Blood-Sucking Vampires

Austin Watts & Kyle Mabe

Slavery Ends

On the 2nd July 1890, the United Kingdom, France, the German Empire, the Kingdom of Portugal, the Congo Free State, the Kingdom of Italy, Spain, the Netherlands, Belgium, the Russian Empire, Austria-Hungary, Sweden-Norway, Denmark, the United States, the Ottoman Empire, Zanzibar, and Persia all signed the Brussels Conference Act. This act ended the legality of slavery, it "put an end to Negro Slave Trade by land as well as by sea, and to improve the moral and material conditions of existence of the native races". Ottoman authorities, the Shah of Persia, and the Sultan of Zanzibar were asked to survey their borders and prevent the trade of slaves and firearms to and from the African continent.
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Keeping it short

One of the more curious plot devices to modern readers of Bram Stoker's Dracula is the repeated use of shorthand by characters, Particularly Johnathan Harker. In the days of voice-recognition software and recording the art of short hand has all but died off, but for many years it was a staple skill for both journalists and secretaries. Shorthand uses a series of symbols, that are designed to be easy to write quickly, to represent common words or phrases. To the untrained eye can easily appear as nothing more than scribbles; convenient when writing to your fiance about the vampire you're staying with.
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Putting it a Hole in it.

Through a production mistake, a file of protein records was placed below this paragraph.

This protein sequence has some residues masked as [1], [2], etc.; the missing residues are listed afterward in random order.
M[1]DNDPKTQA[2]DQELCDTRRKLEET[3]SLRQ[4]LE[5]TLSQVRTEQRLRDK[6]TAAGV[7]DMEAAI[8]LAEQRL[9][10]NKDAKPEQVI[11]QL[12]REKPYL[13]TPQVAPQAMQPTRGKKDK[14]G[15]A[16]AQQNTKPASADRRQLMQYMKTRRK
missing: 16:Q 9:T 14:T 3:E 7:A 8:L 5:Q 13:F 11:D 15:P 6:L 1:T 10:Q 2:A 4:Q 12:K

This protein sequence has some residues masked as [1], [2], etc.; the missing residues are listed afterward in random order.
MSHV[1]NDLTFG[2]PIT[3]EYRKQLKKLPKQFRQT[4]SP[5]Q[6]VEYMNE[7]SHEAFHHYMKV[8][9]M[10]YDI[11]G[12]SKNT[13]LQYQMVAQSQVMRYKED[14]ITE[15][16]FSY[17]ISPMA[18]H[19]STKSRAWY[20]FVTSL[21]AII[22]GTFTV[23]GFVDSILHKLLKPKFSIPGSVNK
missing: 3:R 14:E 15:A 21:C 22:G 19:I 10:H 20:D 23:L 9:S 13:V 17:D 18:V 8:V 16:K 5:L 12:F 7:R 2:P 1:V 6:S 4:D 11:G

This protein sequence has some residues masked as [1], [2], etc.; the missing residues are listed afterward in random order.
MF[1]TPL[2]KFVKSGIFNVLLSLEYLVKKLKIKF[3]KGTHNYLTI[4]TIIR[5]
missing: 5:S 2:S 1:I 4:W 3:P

In the Novel Dracula By Bram Stoker Doctor John Seward and Van Helsing perform an invasive surgery to save the life of a patient at Dr. Seward's insane asylum. The man, Renfield brought his fists to a vampire fight and suffered many injuries including a fractured skull. To relieve pressure caused by intracranial bleeding they perform a procedure called Trepanning. At the time that entailed taking a hand drill and carefully making a hole in the skull and suture the skin up. At the time this procedure was risky and not recommended due to the risk of infection since effective antiseptics hadn't been developed. It has found a resurgence in recent years due to improved methods and new antiseptics. The procedure has been found to have positive effects on those who have suffered damage from intracranial bleeding compared to other methods.
A Hole In The Head DVD: African Trepanation video clip

The Truth About Gypsies

Throughout history the Roma people, often known as Gypsies, have often gotten a bad wrap. Bram Stoker's Dracula is no exception to his trend. He uses the gypsy stereotype to create Dracula's connection to the outside world from his Castle. They were seen as a mysterious people at the time and people often accused the Romas of practicing dark magic and all sorts of other wild accusations. Sadly even today Roma are still prosecuted because of how their culture differs from the world around them despite efforts by some governments to better protect them.